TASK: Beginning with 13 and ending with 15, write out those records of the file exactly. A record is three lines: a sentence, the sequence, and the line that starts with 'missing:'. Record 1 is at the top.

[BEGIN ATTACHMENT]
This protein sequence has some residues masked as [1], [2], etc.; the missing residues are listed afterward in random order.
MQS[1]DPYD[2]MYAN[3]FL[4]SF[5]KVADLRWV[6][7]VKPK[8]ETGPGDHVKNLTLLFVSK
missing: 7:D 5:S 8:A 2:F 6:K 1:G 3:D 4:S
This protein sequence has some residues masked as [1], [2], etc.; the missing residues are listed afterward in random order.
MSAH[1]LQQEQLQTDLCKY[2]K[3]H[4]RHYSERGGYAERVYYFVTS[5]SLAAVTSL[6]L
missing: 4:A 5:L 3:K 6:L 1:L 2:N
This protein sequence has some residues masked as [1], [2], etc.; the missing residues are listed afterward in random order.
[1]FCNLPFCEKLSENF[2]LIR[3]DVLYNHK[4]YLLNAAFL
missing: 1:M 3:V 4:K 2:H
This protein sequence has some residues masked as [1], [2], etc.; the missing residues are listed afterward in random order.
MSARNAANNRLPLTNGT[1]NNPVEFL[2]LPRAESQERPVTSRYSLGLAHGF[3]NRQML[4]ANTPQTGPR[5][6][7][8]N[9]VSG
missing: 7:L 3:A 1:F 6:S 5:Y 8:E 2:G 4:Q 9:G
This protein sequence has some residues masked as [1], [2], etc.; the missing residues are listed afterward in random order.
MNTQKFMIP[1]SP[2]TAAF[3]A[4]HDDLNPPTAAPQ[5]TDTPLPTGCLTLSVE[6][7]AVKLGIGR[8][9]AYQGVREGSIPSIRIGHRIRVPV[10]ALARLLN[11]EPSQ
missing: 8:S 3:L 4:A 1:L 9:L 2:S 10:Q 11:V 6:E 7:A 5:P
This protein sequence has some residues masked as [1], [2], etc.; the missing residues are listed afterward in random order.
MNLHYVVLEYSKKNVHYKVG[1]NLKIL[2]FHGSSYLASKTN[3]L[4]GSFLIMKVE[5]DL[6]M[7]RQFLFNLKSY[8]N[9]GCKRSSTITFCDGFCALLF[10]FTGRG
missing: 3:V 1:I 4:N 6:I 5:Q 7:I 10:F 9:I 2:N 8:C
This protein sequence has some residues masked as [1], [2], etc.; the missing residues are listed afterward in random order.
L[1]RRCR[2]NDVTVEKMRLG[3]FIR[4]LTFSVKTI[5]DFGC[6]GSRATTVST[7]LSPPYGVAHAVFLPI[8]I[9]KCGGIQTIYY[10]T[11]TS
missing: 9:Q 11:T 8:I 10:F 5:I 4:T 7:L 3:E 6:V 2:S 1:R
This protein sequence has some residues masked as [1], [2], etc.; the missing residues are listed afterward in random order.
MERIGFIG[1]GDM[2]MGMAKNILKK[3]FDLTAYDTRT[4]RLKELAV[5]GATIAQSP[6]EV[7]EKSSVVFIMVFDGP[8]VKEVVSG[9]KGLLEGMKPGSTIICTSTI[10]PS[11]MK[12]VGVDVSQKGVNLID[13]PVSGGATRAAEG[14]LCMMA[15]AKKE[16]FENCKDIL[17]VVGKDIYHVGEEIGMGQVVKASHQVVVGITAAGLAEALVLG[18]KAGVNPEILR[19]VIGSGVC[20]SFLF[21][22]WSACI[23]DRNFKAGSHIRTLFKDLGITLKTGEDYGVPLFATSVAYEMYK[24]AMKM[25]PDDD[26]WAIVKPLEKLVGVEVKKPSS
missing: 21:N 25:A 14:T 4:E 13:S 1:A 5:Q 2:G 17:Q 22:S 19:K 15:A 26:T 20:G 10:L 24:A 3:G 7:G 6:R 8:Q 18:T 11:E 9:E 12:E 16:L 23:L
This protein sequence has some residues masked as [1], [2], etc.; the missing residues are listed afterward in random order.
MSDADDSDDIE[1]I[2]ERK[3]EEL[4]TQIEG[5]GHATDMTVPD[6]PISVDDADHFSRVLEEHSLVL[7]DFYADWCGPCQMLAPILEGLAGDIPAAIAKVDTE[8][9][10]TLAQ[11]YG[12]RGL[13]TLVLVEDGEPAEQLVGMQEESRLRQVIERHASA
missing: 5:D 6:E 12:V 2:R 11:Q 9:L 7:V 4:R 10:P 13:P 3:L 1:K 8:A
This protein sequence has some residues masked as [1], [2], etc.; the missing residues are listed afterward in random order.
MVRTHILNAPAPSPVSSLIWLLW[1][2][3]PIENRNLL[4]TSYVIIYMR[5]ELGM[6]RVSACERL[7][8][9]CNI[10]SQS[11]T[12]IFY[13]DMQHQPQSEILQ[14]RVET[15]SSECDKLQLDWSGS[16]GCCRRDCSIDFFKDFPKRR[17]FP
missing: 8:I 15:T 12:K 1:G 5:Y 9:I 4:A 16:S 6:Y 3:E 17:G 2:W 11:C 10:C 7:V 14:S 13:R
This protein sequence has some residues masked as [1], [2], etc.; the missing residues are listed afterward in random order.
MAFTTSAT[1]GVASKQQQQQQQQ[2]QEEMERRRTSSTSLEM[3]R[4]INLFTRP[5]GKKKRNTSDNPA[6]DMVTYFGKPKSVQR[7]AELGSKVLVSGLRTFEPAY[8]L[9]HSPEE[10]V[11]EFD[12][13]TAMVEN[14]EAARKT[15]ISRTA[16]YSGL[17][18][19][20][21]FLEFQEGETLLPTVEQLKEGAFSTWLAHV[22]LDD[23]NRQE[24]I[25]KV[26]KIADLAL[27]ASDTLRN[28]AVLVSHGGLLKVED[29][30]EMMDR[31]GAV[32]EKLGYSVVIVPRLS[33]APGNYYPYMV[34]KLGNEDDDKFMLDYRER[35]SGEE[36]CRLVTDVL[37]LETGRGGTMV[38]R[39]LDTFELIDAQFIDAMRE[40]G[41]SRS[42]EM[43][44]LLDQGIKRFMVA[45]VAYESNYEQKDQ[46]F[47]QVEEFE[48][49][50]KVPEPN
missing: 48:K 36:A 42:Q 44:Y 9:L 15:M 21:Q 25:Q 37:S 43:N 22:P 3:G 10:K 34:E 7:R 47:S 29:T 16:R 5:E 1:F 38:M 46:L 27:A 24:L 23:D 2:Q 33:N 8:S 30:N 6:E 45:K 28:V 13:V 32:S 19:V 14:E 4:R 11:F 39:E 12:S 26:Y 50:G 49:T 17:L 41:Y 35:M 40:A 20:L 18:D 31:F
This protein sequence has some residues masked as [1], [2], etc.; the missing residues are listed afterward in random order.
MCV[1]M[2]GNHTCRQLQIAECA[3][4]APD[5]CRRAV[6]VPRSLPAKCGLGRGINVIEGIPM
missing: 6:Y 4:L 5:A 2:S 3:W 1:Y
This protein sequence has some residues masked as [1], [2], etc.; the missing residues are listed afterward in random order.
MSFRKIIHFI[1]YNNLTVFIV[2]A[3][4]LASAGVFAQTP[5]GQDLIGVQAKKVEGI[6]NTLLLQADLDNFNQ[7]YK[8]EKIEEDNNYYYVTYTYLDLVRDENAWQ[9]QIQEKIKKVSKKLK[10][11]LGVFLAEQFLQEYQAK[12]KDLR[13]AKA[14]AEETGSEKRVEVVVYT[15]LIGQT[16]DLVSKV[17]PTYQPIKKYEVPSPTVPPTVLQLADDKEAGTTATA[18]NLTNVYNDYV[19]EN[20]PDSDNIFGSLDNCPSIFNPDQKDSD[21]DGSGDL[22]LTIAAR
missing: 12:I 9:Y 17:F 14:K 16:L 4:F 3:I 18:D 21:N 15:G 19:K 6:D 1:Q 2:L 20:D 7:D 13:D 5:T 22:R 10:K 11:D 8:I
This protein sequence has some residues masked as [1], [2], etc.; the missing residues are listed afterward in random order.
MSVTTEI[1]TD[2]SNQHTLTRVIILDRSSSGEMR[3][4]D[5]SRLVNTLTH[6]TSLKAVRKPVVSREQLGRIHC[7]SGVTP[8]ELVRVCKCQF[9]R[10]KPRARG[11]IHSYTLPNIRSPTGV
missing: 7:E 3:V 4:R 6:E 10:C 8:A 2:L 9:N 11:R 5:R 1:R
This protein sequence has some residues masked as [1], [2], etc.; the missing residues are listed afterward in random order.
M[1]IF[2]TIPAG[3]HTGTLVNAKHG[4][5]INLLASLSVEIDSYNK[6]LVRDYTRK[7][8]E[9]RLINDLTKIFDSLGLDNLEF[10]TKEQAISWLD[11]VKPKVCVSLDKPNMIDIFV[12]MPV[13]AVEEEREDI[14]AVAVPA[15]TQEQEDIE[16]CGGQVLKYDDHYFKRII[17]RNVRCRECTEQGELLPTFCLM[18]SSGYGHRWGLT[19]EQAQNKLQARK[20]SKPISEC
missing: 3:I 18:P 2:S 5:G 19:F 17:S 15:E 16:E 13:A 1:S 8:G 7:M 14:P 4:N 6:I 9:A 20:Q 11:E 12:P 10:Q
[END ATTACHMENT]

This protein sequence has some residues masked as [1], [2], etc.; the missing residues are listed afterward in random order.
MSFRKIIHFI[1]YNNLTVFIV[2]A[3][4]LASAGVFAQTP[5]GQDLIGVQAKKVEGI[6]NTLLLQADLDNFNQ[7]YK[8]EKIEEDNNYYYVTYTYLDLVRDENAWQ[9]QIQEKIKKVSKKLK[10][11]LGVFLAEQFLQEYQAK[12]KDLR[13]AKA[14]AEETGSEKRVEVVVYT[15]LIGQT[16]DLVSKV[17]PTYQPIKKYEVPSPTVPPTVLQLADDKEAGTTATA[18]NLTNVYNDYV[19]EN[20]PDSDNIFGSLDNCPSIFNPDQKDSD[21]DGSGDL[22]LTIAAR
missing: 12:I 9:Y 17:F 14:K 16:L 4:F 3:I 18:D 21:N 15:G 19:K 6:D 1:Q 2:L 20:D 7:D 13:D 5:T 22:R 10:K 11:D 8:I
This protein sequence has some residues masked as [1], [2], etc.; the missing residues are listed afterward in random order.
MSVTTEI[1]TD[2]SNQHTLTRVIILDRSSSGEMR[3][4]D[5]SRLVNTLTH[6]TSLKAVRKPVVSREQLGRIHC[7]SGVTP[8]ELVRVCKCQF[9]R[10]KPRARG[11]IHSYTLPNIRSPTGV
missing: 7:E 3:V 4:R 6:E 10:C 8:A 2:L 9:N 11:R 5:R 1:R
This protein sequence has some residues masked as [1], [2], etc.; the missing residues are listed afterward in random order.
M[1]IF[2]TIPAG[3]HTGTLVNAKHG[4][5]INLLASLSVEIDSYNK[6]LVRDYTRK[7][8]E[9]RLINDLTKIFDSLGLDNLEF[10]TKEQAISWLD[11]VKPKVCVSLDKPNMIDIFV[12]MPV[13]AVEEEREDI[14]AVAVPA[15]TQEQEDIE[16]CGGQVLKYDDHYFKRII[17]RNVRCRECTEQGELLPTFCLM[18]SSGYGHRWGLT[19]EQAQNKLQARK[20]SKPISEC
missing: 3:I 18:P 2:S 5:G 19:F 17:S 15:E 16:E 13:A 1:S 8:G 7:M 14:P 4:N 6:I 9:A 20:Q 11:E 12:P 10:Q